Organic semiconducting thin-films have become increasingly important for the construction of lowcost electronic and optical devices, e.g. field effect transistors, light emitting diodes or displays, and are beginning to substitute inorganic semiconductors. It has been shown that improved crystal perfection enhances electronic and transport properties and thus the ordering and the orientation of organic molecules are crucial for the device efficiency. In devices it may affect the charge carrier injection and electronic properties and at the interface to dielectric materials it directly affects, e.g., the efficiency of organic field effect transistors. Due to the anisotropic electrical conductivity of small molecule semiconductors it is crucial to know the molecular orientation directly at the interface, which may be different with respect to the overall orientation in a thin film, and it is necessary to investigate the first layers for each substrate under consideration.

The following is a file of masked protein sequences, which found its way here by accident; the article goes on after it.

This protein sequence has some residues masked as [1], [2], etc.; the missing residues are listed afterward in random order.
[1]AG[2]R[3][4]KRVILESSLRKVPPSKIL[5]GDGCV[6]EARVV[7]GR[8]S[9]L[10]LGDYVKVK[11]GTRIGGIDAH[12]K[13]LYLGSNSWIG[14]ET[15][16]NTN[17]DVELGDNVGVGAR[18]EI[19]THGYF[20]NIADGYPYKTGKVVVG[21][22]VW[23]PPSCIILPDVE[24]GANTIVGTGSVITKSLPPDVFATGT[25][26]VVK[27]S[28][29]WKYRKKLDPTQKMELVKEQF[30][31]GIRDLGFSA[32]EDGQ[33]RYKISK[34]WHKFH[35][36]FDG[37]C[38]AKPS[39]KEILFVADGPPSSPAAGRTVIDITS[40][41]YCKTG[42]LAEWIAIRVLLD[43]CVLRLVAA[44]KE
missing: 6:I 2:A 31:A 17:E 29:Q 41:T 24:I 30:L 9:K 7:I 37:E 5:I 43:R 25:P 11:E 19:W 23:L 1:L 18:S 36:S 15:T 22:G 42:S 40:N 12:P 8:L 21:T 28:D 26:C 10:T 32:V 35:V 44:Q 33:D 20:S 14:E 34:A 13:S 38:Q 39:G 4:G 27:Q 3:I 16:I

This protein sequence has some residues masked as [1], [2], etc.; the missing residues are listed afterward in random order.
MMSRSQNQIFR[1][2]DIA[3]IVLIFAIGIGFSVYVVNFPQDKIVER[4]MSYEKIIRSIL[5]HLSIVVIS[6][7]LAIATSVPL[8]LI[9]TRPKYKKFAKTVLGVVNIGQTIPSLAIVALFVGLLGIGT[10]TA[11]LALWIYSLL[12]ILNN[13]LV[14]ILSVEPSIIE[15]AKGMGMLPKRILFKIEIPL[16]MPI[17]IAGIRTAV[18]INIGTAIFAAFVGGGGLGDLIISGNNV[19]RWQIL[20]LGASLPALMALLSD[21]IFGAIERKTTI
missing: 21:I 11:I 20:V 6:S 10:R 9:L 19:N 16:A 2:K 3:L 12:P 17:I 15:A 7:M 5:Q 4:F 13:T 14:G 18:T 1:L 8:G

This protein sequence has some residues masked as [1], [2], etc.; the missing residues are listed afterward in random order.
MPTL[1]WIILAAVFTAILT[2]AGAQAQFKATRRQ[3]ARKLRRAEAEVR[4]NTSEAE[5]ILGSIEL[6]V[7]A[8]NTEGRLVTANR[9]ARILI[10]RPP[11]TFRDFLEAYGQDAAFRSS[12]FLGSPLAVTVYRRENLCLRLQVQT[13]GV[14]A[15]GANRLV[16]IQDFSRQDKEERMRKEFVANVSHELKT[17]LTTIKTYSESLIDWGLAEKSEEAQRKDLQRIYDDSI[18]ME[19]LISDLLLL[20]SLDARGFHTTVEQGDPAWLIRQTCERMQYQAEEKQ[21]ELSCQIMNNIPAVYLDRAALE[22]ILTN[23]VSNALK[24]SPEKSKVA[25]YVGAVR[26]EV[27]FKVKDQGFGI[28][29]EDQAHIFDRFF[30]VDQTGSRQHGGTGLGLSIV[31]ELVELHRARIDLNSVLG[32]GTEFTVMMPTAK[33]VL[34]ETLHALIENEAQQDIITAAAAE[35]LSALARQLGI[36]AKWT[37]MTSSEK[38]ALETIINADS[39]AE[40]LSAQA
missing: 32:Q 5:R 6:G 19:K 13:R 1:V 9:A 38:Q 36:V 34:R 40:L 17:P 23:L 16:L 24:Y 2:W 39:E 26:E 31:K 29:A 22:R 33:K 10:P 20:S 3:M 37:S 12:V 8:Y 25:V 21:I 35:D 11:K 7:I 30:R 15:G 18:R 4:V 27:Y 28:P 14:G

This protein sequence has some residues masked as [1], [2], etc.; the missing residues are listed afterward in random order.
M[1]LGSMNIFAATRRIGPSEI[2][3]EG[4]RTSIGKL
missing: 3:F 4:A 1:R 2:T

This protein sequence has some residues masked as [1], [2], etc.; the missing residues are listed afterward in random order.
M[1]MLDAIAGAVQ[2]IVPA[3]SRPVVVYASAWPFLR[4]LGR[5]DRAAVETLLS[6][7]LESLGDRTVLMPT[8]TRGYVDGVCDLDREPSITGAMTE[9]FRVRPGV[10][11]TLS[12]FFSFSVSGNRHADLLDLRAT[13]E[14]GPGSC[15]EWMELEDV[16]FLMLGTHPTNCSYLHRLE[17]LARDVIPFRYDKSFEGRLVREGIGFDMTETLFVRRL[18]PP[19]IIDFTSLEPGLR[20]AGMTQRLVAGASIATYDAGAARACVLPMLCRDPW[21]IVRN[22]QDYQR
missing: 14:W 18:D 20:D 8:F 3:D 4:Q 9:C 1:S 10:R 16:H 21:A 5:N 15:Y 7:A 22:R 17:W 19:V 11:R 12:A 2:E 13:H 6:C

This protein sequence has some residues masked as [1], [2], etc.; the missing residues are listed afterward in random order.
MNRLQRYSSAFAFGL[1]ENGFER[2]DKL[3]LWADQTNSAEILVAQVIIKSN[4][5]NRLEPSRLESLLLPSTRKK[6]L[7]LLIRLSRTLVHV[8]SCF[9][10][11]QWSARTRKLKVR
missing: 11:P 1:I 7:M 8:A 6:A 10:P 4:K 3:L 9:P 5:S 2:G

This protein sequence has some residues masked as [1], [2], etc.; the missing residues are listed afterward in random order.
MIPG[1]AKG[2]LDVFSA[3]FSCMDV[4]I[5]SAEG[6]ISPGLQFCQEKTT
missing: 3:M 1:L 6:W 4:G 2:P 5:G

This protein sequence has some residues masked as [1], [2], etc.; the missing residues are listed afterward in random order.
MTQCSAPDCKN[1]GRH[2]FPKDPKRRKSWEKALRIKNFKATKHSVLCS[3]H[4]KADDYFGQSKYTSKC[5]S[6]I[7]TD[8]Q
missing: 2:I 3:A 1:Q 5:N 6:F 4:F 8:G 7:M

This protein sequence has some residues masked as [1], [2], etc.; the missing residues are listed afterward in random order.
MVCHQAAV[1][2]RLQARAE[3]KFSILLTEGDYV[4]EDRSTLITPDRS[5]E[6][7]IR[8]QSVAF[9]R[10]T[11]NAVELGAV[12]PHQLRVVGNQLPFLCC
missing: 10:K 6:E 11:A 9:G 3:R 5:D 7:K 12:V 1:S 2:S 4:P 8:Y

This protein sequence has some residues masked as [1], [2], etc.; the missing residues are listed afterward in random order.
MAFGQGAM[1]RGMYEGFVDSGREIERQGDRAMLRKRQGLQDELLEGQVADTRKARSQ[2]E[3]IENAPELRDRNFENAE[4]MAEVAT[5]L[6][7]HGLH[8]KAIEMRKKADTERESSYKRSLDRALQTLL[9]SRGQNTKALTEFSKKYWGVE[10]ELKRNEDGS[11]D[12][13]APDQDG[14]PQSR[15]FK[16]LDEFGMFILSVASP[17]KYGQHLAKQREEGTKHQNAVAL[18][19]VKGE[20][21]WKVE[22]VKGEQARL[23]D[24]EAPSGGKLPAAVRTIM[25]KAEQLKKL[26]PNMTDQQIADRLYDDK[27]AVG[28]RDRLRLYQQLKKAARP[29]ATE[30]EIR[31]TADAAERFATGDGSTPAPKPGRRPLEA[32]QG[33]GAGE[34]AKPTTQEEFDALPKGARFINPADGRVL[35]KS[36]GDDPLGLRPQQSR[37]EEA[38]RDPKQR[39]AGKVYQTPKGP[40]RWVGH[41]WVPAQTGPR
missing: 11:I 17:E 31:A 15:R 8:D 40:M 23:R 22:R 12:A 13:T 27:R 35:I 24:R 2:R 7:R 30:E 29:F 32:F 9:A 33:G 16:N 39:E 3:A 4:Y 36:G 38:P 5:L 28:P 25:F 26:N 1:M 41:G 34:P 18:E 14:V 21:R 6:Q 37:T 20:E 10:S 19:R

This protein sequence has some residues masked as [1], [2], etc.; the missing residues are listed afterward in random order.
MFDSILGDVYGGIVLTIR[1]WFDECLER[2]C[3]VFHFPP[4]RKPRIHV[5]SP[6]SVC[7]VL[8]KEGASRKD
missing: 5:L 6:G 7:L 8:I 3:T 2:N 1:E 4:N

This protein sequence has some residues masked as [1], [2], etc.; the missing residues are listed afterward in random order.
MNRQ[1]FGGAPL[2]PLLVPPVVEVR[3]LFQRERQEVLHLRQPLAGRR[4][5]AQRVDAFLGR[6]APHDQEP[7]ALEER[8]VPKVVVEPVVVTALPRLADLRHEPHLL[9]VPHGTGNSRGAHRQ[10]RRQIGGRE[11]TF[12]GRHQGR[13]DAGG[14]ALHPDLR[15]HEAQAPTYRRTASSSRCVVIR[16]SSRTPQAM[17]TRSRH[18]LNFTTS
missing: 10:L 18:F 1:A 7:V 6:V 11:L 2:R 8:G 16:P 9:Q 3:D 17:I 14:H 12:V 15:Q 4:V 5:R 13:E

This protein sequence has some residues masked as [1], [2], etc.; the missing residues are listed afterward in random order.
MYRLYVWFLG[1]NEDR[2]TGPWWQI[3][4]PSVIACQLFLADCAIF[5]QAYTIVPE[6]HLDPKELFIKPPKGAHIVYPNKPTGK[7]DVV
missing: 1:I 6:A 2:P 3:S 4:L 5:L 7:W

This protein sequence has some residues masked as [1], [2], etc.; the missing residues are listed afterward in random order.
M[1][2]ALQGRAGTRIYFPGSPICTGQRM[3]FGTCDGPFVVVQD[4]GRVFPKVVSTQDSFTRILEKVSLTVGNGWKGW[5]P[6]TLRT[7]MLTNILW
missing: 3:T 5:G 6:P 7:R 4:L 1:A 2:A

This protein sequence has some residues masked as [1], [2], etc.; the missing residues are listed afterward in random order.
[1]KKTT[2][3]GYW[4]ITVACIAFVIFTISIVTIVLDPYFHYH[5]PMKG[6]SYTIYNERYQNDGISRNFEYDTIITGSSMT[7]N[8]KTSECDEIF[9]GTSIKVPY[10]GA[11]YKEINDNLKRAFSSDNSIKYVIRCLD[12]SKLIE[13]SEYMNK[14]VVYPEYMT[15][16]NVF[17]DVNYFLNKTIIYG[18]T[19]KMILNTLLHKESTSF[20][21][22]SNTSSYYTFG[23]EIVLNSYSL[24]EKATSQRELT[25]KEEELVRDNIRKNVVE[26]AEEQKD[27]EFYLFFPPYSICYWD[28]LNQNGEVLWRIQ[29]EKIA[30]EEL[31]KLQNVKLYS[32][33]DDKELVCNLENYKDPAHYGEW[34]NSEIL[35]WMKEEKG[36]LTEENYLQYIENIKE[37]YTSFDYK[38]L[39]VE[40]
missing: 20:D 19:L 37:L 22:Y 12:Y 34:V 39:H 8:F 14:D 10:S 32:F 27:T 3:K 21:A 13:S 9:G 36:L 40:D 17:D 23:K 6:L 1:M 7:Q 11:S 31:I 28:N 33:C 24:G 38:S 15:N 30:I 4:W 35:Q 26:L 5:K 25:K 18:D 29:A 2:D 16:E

The family of phthalocyanines is a model system for the entire class of low molecular weight organic molecules and one of the most promising candidates for a variety of applications due to their electronic and optical properties, their tunability based on the flexibility in functional group substitution, and the very high degree of ordering even on relatively ill-defined substrates. Despite the remarkable progress in the understanding of the growth of organic molecules on metal substrates, this is not the case for organics/oxides systems. The growth of copper phthalocyanine (PcCu) and perfluoro copper phthylocyanine (F16PcCu) on silicon dioxide and titanium dioxide is the subject of the example. Silicon dioxide (SiO2) is a broadly used material and has a specific function as gate insulator material for the design of field effect transistors. Especially for mass production of organic electronics, low cost substrates like native silicon oxides with an easy preparation procedure are desirable. Titanium dioxide (TiO2) is apart from various other applications a very appealing material for gate insulators [7], and a fundamental understanding of the growth mode of organic semiconductors on this material is of basic interest for further developments.